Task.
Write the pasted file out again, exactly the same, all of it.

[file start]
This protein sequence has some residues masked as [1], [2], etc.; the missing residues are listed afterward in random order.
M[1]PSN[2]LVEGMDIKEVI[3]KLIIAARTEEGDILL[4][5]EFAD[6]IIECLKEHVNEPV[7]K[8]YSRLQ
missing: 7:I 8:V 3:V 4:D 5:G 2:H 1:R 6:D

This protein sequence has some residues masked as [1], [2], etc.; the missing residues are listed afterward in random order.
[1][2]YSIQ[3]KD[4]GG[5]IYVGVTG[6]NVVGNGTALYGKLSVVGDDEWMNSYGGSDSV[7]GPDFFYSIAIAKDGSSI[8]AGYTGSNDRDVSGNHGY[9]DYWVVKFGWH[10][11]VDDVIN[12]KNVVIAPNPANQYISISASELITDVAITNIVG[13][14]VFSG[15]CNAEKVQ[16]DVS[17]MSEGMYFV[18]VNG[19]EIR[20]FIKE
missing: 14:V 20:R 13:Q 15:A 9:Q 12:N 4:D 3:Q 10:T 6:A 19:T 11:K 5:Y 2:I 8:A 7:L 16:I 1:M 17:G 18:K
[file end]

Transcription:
This protein sequence has some residues masked as [1], [2], etc.; the missing residues are listed afterward in random order.
M[1]PSN[2]LVEGMDIKEVI[3]KLIIAARTEEGDILL[4][5]EFAD[6]IIECLKEHVNEPV[7]K[8]YSRLQ
missing: 7:I 8:V 3:V 4:D 5:G 2:H 1:R 6:D

This protein sequence has some residues masked as [1], [2], etc.; the missing residues are listed afterward in random order.
[1][2]YSIQ[3]KD[4]GG[5]IYVGVTG[6]NVVGNGTALYGKLSVVGDDEWMNSYGGSDSV[7]GPDFFYSIAIAKDGSSI[8]AGYTGSNDRDVSGNHGY[9]DYWVVKFGWH[10][11]VDDVIN[12]KNVVIAPNPANQYISISASELITDVAITNIVG[13][14]VFSG[15]CNAEKVQ[16]DVS[17]MSEGMYFV[18]VNG[19]EIR[20]FIKE
missing: 14:V 20:R 13:Q 15:A 9:Q 12:N 4:D 3:Q 10:T 6:A 19:T 11:K 5:Y 2:I 8:A 7:L 16:I 1:M 17:G 18:K